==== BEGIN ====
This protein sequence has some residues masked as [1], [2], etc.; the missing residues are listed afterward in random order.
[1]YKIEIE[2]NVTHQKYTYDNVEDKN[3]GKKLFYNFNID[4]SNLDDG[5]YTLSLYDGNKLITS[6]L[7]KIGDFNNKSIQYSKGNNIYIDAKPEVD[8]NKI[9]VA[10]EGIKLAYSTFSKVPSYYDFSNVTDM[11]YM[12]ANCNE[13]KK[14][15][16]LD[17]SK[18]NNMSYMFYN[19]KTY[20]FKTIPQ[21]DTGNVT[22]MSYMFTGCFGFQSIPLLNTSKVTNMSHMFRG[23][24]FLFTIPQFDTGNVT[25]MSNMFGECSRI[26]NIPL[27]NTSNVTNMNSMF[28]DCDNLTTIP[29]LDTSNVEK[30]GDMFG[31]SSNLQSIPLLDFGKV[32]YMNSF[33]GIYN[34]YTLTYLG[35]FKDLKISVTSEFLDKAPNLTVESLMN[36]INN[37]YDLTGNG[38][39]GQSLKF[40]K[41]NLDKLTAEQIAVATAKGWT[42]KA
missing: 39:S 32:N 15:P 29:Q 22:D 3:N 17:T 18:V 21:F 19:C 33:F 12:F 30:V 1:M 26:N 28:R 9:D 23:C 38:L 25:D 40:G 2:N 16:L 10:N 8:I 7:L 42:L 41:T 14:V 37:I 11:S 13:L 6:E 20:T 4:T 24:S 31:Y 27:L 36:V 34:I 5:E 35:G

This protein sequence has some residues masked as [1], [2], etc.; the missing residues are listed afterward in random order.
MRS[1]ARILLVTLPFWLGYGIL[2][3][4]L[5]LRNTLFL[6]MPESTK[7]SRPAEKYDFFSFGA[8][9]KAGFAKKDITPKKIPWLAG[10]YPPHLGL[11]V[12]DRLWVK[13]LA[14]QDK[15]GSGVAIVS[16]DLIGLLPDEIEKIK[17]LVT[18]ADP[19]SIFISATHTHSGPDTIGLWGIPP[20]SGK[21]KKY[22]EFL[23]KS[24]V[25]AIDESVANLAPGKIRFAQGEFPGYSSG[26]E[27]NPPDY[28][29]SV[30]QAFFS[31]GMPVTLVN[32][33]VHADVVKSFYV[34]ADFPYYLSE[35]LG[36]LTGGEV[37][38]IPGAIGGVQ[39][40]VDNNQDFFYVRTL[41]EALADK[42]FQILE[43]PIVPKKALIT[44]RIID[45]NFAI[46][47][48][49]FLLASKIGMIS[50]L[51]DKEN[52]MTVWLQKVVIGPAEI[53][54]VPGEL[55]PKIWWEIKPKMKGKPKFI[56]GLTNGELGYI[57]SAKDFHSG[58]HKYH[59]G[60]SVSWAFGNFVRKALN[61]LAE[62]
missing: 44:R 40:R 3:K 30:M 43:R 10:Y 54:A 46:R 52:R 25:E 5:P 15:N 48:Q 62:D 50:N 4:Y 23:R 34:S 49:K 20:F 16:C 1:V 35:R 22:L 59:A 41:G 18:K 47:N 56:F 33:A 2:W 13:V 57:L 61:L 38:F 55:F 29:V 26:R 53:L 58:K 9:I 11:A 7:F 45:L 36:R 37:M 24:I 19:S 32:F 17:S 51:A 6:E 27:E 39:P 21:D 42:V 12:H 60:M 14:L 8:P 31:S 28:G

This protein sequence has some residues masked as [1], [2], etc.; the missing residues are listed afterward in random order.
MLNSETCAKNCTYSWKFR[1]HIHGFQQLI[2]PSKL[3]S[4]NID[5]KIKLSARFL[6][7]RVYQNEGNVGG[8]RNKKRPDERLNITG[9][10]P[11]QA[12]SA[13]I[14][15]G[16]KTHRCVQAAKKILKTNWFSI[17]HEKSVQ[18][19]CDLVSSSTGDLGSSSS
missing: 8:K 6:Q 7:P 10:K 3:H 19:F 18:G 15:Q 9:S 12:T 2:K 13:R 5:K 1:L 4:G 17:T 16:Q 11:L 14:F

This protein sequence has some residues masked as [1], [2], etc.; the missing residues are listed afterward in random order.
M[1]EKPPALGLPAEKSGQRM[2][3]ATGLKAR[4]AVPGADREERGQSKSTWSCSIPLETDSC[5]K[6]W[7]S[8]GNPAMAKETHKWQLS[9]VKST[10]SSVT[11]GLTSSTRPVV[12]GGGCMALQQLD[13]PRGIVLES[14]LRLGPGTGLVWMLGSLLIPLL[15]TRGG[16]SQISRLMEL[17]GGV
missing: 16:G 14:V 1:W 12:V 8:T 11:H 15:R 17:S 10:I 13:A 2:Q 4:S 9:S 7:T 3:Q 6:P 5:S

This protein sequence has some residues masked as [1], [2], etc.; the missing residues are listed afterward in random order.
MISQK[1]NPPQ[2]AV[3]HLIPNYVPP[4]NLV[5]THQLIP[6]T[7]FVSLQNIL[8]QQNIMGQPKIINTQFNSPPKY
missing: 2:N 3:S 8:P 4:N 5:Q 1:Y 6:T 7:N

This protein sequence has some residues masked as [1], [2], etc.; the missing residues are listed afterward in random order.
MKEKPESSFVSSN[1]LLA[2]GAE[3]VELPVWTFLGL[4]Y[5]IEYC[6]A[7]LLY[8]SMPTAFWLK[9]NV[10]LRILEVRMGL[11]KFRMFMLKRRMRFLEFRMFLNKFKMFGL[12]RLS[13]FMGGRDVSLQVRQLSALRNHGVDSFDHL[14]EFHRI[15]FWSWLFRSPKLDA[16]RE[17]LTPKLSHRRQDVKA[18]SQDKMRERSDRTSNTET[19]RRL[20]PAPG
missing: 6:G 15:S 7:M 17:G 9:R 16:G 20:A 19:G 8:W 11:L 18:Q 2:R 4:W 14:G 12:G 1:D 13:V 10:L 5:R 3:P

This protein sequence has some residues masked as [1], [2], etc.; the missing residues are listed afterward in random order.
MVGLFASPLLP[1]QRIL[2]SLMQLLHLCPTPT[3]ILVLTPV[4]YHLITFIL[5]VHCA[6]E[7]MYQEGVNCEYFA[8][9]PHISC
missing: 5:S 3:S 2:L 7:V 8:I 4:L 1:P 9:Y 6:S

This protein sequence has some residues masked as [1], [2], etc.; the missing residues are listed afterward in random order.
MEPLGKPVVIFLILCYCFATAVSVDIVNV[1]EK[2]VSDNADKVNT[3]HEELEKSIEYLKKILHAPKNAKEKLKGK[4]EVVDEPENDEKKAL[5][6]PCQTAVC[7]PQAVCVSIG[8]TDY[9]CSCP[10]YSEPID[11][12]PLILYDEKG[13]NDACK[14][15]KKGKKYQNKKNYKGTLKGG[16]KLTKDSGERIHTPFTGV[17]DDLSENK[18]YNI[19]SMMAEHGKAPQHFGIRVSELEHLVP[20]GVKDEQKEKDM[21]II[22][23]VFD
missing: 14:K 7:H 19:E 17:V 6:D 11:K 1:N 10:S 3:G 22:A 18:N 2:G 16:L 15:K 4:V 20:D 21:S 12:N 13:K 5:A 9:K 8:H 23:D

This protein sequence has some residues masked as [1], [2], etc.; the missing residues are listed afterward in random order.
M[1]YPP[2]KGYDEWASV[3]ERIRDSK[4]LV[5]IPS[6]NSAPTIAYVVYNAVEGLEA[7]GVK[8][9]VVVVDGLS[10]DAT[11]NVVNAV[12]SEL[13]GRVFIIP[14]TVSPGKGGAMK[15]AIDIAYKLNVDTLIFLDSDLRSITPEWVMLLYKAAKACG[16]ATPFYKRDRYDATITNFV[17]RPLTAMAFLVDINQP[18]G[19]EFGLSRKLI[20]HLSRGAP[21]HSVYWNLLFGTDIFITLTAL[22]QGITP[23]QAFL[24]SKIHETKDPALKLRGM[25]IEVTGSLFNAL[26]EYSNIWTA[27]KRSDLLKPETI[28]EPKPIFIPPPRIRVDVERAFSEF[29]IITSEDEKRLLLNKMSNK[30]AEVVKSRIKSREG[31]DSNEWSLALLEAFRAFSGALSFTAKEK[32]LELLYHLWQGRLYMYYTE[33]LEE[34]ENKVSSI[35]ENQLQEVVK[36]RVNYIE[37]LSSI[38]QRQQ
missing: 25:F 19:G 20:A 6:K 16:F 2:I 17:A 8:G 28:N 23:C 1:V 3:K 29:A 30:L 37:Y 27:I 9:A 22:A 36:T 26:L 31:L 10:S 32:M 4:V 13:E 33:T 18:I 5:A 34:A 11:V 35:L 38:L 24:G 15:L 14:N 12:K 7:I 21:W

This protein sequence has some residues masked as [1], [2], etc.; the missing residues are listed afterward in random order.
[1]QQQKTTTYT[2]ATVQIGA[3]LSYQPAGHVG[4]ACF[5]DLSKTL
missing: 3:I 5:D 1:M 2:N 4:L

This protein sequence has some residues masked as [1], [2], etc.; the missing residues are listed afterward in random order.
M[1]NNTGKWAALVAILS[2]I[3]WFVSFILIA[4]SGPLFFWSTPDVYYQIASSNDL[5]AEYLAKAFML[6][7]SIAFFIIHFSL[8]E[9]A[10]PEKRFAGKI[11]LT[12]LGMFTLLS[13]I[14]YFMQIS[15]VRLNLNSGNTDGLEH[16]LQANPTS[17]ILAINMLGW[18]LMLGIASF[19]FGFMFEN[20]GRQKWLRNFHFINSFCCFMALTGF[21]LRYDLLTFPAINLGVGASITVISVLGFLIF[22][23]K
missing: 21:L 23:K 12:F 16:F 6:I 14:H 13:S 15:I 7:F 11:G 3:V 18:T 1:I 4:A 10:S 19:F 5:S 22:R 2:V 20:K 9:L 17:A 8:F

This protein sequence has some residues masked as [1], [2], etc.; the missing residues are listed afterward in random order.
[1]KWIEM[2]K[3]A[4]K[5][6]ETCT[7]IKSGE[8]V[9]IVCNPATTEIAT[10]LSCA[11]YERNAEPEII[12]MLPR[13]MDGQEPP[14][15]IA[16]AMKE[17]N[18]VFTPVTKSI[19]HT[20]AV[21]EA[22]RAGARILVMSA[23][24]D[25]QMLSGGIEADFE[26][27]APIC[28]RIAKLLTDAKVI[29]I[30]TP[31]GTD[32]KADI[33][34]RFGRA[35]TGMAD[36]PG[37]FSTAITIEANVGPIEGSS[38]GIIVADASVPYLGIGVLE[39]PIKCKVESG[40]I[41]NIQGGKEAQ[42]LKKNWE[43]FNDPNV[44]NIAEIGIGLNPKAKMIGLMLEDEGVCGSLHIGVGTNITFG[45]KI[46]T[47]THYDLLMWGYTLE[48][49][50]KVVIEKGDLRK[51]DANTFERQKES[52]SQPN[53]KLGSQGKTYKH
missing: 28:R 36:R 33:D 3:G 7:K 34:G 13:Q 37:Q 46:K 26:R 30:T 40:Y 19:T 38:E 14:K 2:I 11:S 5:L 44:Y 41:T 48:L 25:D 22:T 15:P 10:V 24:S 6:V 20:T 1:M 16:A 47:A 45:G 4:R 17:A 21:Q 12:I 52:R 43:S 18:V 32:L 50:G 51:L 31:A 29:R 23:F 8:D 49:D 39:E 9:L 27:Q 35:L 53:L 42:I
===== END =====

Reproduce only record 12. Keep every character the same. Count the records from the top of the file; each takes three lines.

This protein sequence has some residues masked as [1], [2], etc.; the missing residues are listed afterward in random order.
[1]KWIEM[2]K[3]A[4]K[5][6]ETCT[7]IKSGE[8]V[9]IVCNPATTEIAT[10]LSCA[11]YERNAEPEII[12]MLPR[13]MDGQEPP[14][15]IA[16]AMKE[17]N[18]VFTPVTKSI[19]HT[20]AV[21]EA[22]RAGARILVMSA[23][24]D[25]QMLSGGIEADFE[26][27]APIC[28]RIAKLLTDAKVI[29]I[30]TP[31]GTD[32]KADI[33][34]RFGRA[35]TGMAD[36]PG[37]FSTAITIEANVGPIEGSS[38]GIIVADASVPYLGIGVLE[39]PIKCKVESG[40]I[41]NIQGGKEAQ[42]LKKNWE[43]FNDPNV[44]NIAEIGIGLNPKAKMIGLMLEDEGVCGSLHIGVGTNITFG[45]KI[46]T[47]THYDLLMWGYTLE[48][49][50]KVVIEKGDLRK[51]DANTFERQKES[52]SQPN[53]KLGSQGKTYKH
missing: 28:R 36:R 33:D 3:G 7:K 34:G 13:Q 37:Q 46:K 26:R 30:T 40:Y 19:T 38:E 14:K 2:I 11:S 5:L 44:Y 41:T 48:L 25:D 22:T 15:P 10:V 24:S 6:V 20:T 1:M 16:A 47:A 45:G 4:R 17:A 21:Q 12:I 52:R 43:S 18:V 32:L 50:G 51:L 31:A 29:R 23:F 8:D 49:D 39:E 9:L 27:Q 35:L 53:L 42:I